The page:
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  • Earth-Specific Art:Phenomenology and the Digital Cinema of Peter Bo Rappmund
  • James J. Hodge (bio)

Is it possible to speak of the Earth as a site? If so, would some kinds of site-specific art be specific to the Earth, as Earth-specific? One may immediately object to such questions on the grounds that no art has been produced on any other known planet—even if art does in some instances exist beyond the Earth.1 Even without the benefit of possible empirical comparison, the speculative question of Earth-specific art gains urgency as an unthought legacy of site-specific aesthetics going back at least to Robert Smithson's iconic Spiral Jetty (1970). Requiring helicopters, film, and photography to view and experience, Spiral Jetty remains inseparable from the media technologies employed in its documentation and representation.2 More fundamentally, Spiral Jetty broaches the question of whether site specificity itself is a function of a work's relation to human cognition and perception. Addressed less to human individuals than to the weather, to deep time, and to the affordances of technological mediation beyond direct experience, Spiral Jetty tests the limits of aesthetic experience for the multiple ways it evokes a sense of the Earth as at least partially not for us. Today, this legacy of indifference to the human that underlies some forms of site-specific aesthetics looms even larger, especially at the intersection of media theory and eco-aesthetics. [End Page 579]

Today, while human action has never been more powerful or pervasive, it also has never seemed so impotent and irrelevant. For example, while current discourse about the Anthropocene affirms the power of human action, it also calls into question or even denies the possibility of our meaningfully intervening in global climate change.3 In digital media studies, the advent of "ubiquitous computing" instantiated by wireless networks, GPS, RFID, and environmental sensors has likewise occasioned serious reflection on the limits of human agency, especially now that computation and nonhuman cognition pervade the environment. The very phrase "in the cloud" reveals how much human cognition and labor have been outsourced to distributed and automated computational processes working beyond direct perception. For much of contemporary media theory, human agency vanishes against a too-big or overly comprehensive scale of analysis: the totality of networks, the "standardization of space," the "movement of computation out of the box and into the environment," the "geology of media," and even in terms of the cosmological backdrop of human experience.4 Likewise, scholars in comparative literary studies have variously turned their attention to the "deep time" of literature and "planetary reading," rubrics suggestive of a breathtaking and almost impossibly broad critical scale.5 Although distinct in their aims and objects, all three of these examples illustrate that a key challenge for the critic today is assessing the meaning of human experience measured against grosser forces and phenomena.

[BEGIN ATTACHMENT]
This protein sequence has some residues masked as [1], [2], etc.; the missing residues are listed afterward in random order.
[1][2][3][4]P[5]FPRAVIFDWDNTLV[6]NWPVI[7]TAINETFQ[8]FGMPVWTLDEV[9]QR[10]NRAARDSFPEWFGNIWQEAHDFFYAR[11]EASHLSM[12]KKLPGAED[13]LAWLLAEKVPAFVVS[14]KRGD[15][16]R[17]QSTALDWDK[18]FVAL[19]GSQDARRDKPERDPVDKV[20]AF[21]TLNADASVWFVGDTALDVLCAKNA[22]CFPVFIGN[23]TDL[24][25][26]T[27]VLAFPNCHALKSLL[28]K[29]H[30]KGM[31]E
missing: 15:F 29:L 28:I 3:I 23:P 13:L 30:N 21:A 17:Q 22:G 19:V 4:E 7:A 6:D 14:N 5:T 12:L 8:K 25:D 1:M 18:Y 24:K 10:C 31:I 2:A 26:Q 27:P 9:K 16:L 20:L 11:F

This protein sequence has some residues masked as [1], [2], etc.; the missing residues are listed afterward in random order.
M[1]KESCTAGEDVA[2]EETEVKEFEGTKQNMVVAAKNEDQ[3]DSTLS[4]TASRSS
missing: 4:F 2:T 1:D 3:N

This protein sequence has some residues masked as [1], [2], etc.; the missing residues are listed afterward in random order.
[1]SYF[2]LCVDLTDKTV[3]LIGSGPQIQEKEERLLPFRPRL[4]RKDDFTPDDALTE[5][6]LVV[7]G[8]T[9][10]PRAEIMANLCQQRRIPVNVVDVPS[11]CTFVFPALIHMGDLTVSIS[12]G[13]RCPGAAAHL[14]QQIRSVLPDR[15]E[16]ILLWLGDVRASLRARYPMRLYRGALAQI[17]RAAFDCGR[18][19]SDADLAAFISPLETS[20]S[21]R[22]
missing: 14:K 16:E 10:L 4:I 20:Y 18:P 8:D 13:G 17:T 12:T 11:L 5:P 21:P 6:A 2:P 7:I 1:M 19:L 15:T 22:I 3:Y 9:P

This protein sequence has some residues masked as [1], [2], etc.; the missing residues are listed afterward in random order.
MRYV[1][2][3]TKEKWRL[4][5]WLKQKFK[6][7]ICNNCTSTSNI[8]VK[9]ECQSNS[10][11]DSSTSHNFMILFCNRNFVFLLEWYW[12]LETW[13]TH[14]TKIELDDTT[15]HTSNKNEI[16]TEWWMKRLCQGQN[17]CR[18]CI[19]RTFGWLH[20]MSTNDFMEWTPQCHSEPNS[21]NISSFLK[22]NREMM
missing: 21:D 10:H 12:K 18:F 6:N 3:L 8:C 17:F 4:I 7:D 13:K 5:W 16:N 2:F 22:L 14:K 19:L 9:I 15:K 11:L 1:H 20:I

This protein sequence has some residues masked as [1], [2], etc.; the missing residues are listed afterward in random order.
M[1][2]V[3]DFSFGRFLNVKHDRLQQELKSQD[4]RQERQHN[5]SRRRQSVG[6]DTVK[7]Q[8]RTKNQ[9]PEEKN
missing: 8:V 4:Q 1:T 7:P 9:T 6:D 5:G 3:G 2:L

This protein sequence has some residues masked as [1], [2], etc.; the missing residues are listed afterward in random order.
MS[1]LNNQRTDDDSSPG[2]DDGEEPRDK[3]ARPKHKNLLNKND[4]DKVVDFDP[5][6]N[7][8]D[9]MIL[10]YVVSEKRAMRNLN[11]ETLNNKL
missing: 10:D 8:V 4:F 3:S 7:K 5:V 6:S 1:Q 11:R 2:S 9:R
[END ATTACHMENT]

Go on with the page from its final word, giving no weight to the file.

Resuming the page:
From land art to institutional critique and poetic discursive forms, site specificity in a similar fashion has long reckoned with the question not only of what a site is but also of how meaningfully to measure human life in relation to a site. Site specificity thus offers a productive framework through which to draw together and sound out resonances among disparate discourses in the humanities that share the common problem of reckoning with problems of scale and influence in relation to human-environmental affairs. I venture that inquiry into the possibility of Earth-specific art (or the site specificity of the Earth)—i.e., focusing on the Earth as a site—may productively counterbalance the notion of the finitude or limits of human experience with the notion of the artistic site as something elastic but also ultimately finite. Suggesting at once a too-broad background for measuring experience as well as an intuitively finite and precarious limit, the Earth represents a powerful frame for theorizing the seemingly paradoxical title of this special issue: "site specificity without borders." [End Page 580]

In focusing on two experimental digital documentaries by Peter Bo Rappmund, I argue that digital media play an important role in encountering the Earth itself as a site. Drawing on a late essay by Edmund Husserl, I argue...


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pp. 579-601
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